On any sunny summer’s evening in Williamstown it feels like everyone’s on holiday. The beachside park fills with locals and nearby residents, all out to make the most of the long days. This seaside suburb is just 20 to 30 minutes southwest of the city by train, but it feels like the urban sprawl has been left far behind.
Historic buildings and impressive old homes add to the ‘country town’ feel of Williamstown and also add to the housing costs, which are quite a bit higher than the average western suburbs home. The suburb has a great family atmosphere, but the cute cafés and eateries also make it a popular area with young professionals who want to live somewhere a bit removed from the city hubbub.
To get to Altona one needs to travel past kilometres of oil refineries, which is off-putting enough to have kept housing prices low in this area. But once past the ugly industrial areas, this seaside town has a lot to offer: a burgeoning café culture, a pretty beach suitable for swimming, and a family atmosphere. Altona is sometimes still looked upon as Williamstown’s ugly sister, but it has a character and an appeal all of its own and Altona residents tend to be a bit protective of their oft-overlooked suburb.
The favoured home of many Australian sporting celebrities and a few excellent private schools, Brighton is a crisp, clean, conservative and refined suburb. Brighton is a beachside area to the southeast of the city centre, well served by public transport and exceptionally safe. House prices are hefty, whether renting or buying, but Brighton residents are generally all too happy to pay to live in what is often considered one of Melbourne’s best suburbs. Those looking for lively and funky won’t find it here – but for those seeking a chic and sophisticated beachside suburb with no surprises, Brighton is one of the best options in Melbourne.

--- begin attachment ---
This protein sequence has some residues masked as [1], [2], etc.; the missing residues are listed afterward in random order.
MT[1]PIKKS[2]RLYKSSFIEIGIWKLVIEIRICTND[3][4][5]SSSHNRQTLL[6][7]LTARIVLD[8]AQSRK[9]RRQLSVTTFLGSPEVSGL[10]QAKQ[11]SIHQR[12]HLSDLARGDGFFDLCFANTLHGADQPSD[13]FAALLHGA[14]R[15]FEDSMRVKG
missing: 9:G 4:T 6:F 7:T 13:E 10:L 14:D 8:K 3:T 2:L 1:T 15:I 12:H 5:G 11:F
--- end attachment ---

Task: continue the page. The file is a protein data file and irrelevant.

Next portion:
Young and hip areas in Melbourne
Well suited for singles and couples, Brunswick is an edgy but unpretentious suburb with plenty of cafés, restaurants and bars. Situated just a few miles from the city centre, Brunswick residents tend to shun cars and opt for the convenience of tram travel. Brunswick is a hive of creativity and unconventionality, which means that it is sometimes gritty but never boring.
For the convenience of city living but the friendliness of suburbia, Richmond is a hard suburb to beat. Parts of Richmond are walking distance to the Central Business District, and the whole suburb is well connected by public transport. Richmond is a large suburb filled with fantastic eateries and shopping, and it attracts a variety of residents from young professionals and small funky families to tattooed and pierced students. Occasionally, expats will have to compromise and accept that cramped quarters and impossible parking are part and parcel to the convenience and lively living available in Richmond. Still, for those who want to be in the beating multicultural heart of Melbourne, there’s no better place.
Yarraville is part country town, part cool urban corner. With a selection of outstanding restaurants, cafés and gift stores lining the tiny, narrow streets of the central shopping area, this is a place that attracts creative types and professionals looking for a safe but funky environment. With its art deco independent cinema and a wine bar worth repeat visits, it’s easy to fall for Yarraville. The small houses and impossible parking in the central parts of the town give way to more spacious homes on the fringes, and rent is sometimes steep but still falls far short of the prices attracted by suburbs this close to the city on the east.